UN group clashes with First Nation over iron dumping

An unauthorized experiment that saw iron dumped into the waters off Haida Gwaii in hopes of promoting plankton growth has drawn international criticism.

Delegates at the United Nations International Maritime Organization meeting in London expressed "grave concern" about the Haida Salmon Restoration Corp. of Old Massett, which scattered more than 100 tonnes of iron in the Pacific Ocean.

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"Ocean fertilization has the potential to have widespread, long-lasting and severe impacts on the marine environment, with implications for human health," says a statement from delegates.

"The parties have been reviewing the issue of ocean fertilization since 2007 and have developed options that would establish a global, transparent and effective control and regulatory mechanism for ocean fertilization activities and other activities ... that have the potential to cause harm to the marine environment."

Joe Spears, legal counsel for the salmon corporation and village of Old Massett, said Friday the declaration has set off a showdown.

"You know, this is a clash between big science and big [non-government organizations], and village science and indigenous peoples," Spears said, adding that nobody from the UN body contacted the First Nation before issuing the statement.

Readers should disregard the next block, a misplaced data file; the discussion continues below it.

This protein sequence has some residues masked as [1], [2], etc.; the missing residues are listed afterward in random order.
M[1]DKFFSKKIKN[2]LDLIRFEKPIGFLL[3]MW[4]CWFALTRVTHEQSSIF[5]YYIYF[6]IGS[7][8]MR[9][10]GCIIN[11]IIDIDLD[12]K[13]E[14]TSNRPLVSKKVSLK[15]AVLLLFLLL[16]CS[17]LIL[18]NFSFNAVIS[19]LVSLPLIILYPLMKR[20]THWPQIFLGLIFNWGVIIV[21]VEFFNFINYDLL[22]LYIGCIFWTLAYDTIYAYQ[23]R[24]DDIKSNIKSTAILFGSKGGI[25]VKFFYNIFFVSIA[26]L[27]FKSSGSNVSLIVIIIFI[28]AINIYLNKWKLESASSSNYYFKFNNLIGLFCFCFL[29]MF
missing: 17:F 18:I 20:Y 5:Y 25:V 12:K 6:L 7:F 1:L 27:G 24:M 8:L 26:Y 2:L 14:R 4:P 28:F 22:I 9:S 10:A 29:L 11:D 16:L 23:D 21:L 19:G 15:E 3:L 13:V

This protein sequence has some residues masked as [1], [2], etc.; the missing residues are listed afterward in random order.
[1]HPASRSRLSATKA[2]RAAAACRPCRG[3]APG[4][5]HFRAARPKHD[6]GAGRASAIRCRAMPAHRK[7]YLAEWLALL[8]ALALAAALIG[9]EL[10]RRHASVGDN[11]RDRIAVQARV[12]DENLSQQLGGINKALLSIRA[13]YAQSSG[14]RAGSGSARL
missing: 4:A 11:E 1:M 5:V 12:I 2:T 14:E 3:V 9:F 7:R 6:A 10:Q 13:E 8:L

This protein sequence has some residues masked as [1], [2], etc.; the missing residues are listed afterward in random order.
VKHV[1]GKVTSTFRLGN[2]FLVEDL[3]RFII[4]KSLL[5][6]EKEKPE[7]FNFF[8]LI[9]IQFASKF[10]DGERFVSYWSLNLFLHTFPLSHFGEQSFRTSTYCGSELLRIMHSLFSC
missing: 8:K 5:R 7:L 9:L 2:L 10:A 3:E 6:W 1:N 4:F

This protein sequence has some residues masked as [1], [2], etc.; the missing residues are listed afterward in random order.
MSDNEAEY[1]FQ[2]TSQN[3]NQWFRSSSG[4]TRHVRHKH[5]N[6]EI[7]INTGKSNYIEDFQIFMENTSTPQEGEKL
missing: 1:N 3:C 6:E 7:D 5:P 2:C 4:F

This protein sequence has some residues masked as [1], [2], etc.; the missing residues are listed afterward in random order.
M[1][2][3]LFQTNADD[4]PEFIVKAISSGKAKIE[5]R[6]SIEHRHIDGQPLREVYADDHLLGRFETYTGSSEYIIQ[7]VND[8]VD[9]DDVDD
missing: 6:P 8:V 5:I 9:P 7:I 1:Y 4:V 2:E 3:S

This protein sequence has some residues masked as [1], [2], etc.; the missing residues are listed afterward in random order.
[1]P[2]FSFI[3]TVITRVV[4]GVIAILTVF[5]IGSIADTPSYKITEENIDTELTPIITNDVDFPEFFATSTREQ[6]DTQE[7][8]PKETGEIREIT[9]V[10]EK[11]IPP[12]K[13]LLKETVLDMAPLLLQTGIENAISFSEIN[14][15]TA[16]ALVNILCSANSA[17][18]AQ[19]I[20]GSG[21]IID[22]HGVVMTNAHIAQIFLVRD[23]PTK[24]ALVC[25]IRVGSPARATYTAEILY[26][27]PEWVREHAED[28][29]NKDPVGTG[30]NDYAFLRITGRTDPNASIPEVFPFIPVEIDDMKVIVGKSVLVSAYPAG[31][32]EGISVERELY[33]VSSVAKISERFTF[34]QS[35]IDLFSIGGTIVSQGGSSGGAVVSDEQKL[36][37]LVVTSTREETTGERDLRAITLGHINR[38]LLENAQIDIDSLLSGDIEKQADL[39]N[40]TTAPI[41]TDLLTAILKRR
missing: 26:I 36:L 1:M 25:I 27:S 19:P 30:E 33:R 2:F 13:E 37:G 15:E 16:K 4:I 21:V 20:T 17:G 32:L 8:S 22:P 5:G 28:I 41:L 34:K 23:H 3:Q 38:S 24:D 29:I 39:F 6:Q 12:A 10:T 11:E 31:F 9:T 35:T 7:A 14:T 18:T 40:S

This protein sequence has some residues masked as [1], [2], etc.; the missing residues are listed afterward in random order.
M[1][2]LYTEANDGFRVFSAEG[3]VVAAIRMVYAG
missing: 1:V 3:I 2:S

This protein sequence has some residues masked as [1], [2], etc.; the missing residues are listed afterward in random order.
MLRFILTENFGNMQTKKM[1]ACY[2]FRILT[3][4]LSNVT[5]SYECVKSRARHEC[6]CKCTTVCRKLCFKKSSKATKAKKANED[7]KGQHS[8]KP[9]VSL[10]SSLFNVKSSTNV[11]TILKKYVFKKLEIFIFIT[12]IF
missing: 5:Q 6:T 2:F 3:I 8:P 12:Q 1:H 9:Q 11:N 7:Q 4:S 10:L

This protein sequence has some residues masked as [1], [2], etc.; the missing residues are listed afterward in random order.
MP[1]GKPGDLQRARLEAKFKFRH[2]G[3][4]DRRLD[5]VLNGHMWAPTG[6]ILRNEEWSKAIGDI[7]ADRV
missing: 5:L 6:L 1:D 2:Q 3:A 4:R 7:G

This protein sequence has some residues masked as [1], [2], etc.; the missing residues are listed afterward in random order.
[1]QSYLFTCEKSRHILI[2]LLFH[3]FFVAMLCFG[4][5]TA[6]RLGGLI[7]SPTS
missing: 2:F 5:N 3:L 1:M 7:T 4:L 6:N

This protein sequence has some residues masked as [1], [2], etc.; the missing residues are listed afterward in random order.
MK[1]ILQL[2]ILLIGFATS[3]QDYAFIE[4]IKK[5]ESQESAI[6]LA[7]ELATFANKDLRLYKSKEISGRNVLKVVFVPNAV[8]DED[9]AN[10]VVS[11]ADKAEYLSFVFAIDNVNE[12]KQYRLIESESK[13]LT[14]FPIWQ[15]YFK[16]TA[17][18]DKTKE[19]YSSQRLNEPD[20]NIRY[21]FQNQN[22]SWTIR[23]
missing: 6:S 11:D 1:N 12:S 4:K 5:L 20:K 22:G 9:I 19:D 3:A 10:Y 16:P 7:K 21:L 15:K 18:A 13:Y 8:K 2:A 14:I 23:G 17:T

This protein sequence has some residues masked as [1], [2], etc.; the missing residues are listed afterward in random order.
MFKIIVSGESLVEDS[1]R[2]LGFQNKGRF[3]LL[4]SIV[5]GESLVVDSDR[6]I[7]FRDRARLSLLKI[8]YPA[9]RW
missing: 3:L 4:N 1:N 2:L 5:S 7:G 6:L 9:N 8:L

The First Nation followed the guidelines for their scientific research, is in contact with Environment Canada and is pleased to co-operate with its investigation, Spears said.

The project was an effort to boost salmon returns and earn profits from carbon capture. Iron dust, iron sulphate fertilizer and iron oxide were dumped over an area of about one square kilometre about 300 kilometres west of the Haida Gwaii islands in July.

Satellite images suggest the project resulted in a 10,000-square-kilometre plankton bloom.

Jim Thomas of ETC Group - which works on issues of how new technology can impact the world's poor and vulnerable - said Canada should take action and prosecute those responsible for breaking international conventions on dumping in international waters.

"This amounts to clear international condemnation of this irresponsible geo-engineering scheme," he said. "The Canadian government should signal that they will move to make this the last geoengineering experiment. Any geoengi-neering amounts to a rogue and unacceptable gamble with our future."

Environment Minister Peter Kent said this week in the House of Commons that his department was investigating the "demonstration of rogue science."


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